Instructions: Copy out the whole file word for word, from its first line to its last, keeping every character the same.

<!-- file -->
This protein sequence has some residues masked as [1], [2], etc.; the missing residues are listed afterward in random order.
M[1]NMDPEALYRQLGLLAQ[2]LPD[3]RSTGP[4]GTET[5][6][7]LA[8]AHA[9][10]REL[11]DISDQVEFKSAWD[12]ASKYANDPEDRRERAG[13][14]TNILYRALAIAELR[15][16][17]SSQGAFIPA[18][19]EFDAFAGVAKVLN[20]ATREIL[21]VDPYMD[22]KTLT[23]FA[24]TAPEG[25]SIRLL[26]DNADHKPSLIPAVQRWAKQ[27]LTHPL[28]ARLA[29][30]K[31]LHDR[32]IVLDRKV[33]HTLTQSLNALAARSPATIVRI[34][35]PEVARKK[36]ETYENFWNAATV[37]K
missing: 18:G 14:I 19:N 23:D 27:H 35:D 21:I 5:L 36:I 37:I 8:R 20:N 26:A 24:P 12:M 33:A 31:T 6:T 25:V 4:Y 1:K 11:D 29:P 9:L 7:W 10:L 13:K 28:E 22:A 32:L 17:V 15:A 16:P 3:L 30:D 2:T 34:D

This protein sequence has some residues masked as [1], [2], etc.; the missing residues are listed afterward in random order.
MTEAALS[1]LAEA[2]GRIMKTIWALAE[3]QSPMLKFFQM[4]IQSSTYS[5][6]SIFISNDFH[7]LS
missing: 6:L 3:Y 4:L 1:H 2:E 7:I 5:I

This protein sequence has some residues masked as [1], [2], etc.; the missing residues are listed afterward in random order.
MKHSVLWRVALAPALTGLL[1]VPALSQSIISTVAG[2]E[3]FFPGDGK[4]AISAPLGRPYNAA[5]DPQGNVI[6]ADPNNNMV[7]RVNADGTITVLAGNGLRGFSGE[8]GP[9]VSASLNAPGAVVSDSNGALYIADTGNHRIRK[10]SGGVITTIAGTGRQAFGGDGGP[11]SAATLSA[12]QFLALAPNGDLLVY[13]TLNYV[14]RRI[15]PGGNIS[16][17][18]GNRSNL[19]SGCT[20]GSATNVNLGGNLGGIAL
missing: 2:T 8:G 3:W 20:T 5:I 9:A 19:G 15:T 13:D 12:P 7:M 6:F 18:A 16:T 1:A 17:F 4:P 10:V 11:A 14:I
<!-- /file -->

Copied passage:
This protein sequence has some residues masked as [1], [2], etc.; the missing residues are listed afterward in random order.
M[1]NMDPEALYRQLGLLAQ[2]LPD[3]RSTGP[4]GTET[5][6][7]LA[8]AHA[9][10]REL[11]DISDQVEFKSAWD[12]ASKYANDPEDRRERAG[13][14]TNILYRALAIAELR[15][16][17]SSQGAFIPA[18][19]EFDAFAGVAKVLN[20]ATREIL[21]VDPYMD[22]KTLT[23]FA[24]TAPEG[25]SIRLL[26]DNADHKPSLIPAVQRWAKQ[27]LTHPL[28]ARLA[29][30]K[31]LHDR[32]IVLDRKV[33]HTLTQSLNALAARSPATIVRI[34][35]PEVARKK[36]ETYENFWNAATV[37]K
missing: 18:G 14:I 19:N 23:D 27:H 35:D 21:I 5:L 36:I 37:I 8:R 20:N 26:A 24:P 12:M 33:A 31:T 6:T 25:V 4:Y 1:K 11:D 29:P 9:L 7:W 10:L 13:K 28:E 22:A 32:L 17:V 15:A 16:P 3:L 30:D 2:T 34:D

This protein sequence has some residues masked as [1], [2], etc.; the missing residues are listed afterward in random order.
MTEAALS[1]LAEA[2]GRIMKTIWALAE[3]QSPMLKFFQM[4]IQSSTYS[5][6]SIFISNDFH[7]LS
missing: 6:L 3:Y 4:L 1:H 2:E 7:I 5:I

This protein sequence has some residues masked as [1], [2], etc.; the missing residues are listed afterward in random order.
MKHSVLWRVALAPALTGLL[1]VPALSQSIISTVAG[2]E[3]FFPGDGK[4]AISAPLGRPYNAA[5]DPQGNVI[6]ADPNNNMV[7]RVNADGTITVLAGNGLRGFSGE[8]GP[9]VSASLNAPGAVVSDSNGALYIADTGNHRIRK[10]SGGVITTIAGTGRQAFGGDGGP[11]SAATLSA[12]QFLALAPNGDLLVY[13]TLNYV[14]RRI[15]PGGNIS[16][17][18]GNRSNL[19]SGCT[20]GSATNVNLGGNLGGIAL
missing: 2:T 8:G 3:W 20:T 5:I 9:A 19:G 15:T 13:D 12:P 7:M 6:F 18:A 16:T 1:A 17:F 4:P 10:V 11:A 14:I